"The use of credentials was an attempt to seal off the direct transmission of power between generations, and cram schools represent that power finding holes in the seal. Cram schools turn wealth in one generation into credentials in the next."

A cram school is a sort of college preparatory school that enables parents with money to drill their kids into getting into a credentialed school. An easy way to transfer power and influence from one generation to another.

But this is not good for society:

"History suggests that, all other things being equal, a society prospers in proportion to its ability to prevent parents from influencing their children's success directly. It's a fine thing for parents to help their children indirectly—for example, by helping them to become smarter or more disciplined, which then makes them more successful. The problem comes when parents use direct methods: when they are able to use their own wealth or power as a substitute for their children's qualities"

But America is ahead of this game (not completely) but especially in my field:

"In a world of small companies, performance is all anyone cares about. People hiring for a startup don't care whether you've even graduated from college, let alone which one. All they care about is what you can do. Which is in fact all that should matter, even in a large organization. The reason credentials have such prestige is that for so long the large organizations in a society tended to be the most powerful. But in the US at least they don't have the monopoly on power they once did, precisely because they can't measure (and thus reward) individual performance. Why spend twenty years climbing the corporate ladder when you can get rewarded directly by the market?"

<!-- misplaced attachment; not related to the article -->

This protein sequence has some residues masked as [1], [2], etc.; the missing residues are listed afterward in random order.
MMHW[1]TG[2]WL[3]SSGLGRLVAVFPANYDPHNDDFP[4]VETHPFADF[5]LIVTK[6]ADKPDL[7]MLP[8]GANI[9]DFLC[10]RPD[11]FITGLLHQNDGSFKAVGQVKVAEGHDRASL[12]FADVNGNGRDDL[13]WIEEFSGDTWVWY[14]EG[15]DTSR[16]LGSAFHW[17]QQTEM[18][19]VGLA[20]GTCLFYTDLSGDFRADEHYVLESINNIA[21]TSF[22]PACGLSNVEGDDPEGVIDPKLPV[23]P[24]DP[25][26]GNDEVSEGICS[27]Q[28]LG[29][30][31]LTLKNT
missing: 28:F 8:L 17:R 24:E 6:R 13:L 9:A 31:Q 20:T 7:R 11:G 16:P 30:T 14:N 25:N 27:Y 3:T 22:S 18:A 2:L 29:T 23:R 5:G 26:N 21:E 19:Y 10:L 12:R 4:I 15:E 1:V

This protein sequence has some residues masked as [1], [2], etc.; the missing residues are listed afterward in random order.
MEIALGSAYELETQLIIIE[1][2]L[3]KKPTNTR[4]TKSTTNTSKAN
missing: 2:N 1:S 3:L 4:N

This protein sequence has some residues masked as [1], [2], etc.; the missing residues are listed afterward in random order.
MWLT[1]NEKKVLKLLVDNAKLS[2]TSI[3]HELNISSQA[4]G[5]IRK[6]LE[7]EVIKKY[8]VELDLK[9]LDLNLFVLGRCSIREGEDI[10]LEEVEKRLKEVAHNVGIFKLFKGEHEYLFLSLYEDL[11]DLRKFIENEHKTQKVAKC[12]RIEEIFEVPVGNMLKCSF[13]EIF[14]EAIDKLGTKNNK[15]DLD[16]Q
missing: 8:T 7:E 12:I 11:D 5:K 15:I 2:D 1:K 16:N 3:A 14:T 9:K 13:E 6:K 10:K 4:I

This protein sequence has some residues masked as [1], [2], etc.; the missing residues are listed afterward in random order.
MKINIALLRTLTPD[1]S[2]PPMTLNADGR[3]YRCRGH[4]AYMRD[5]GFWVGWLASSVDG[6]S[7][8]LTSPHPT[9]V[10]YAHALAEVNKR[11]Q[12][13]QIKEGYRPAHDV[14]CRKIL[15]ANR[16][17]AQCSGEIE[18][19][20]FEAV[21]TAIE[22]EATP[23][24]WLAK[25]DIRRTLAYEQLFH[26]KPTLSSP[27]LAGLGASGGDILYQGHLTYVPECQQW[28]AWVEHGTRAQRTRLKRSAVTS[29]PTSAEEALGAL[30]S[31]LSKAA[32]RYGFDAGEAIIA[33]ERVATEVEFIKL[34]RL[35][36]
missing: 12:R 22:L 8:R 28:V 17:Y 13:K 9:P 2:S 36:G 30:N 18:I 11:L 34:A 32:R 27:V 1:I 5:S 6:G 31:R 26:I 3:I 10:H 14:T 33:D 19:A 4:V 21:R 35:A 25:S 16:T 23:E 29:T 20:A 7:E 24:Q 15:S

This is exacerbated in the high-tech world. It is becoming easier and cheaper to start your own software business, and start-ups abound. And largely, its very much merit based. Many large companies still require a college degree, but you can do very well without one. Again, its based on what you can do not what piece of paper you have in your hand.

Another cool thing about our country (and I am ripping this idea off from an article I read a while back but would have a hard time finding now) is that we are literally the land of second, third, fourth, and fifth chances. You messed around in high school and didn't get into college. Not a problem. There is always time and opportunity to get a degree, to get educated. And access to university education is getting easier and easier in many important ways.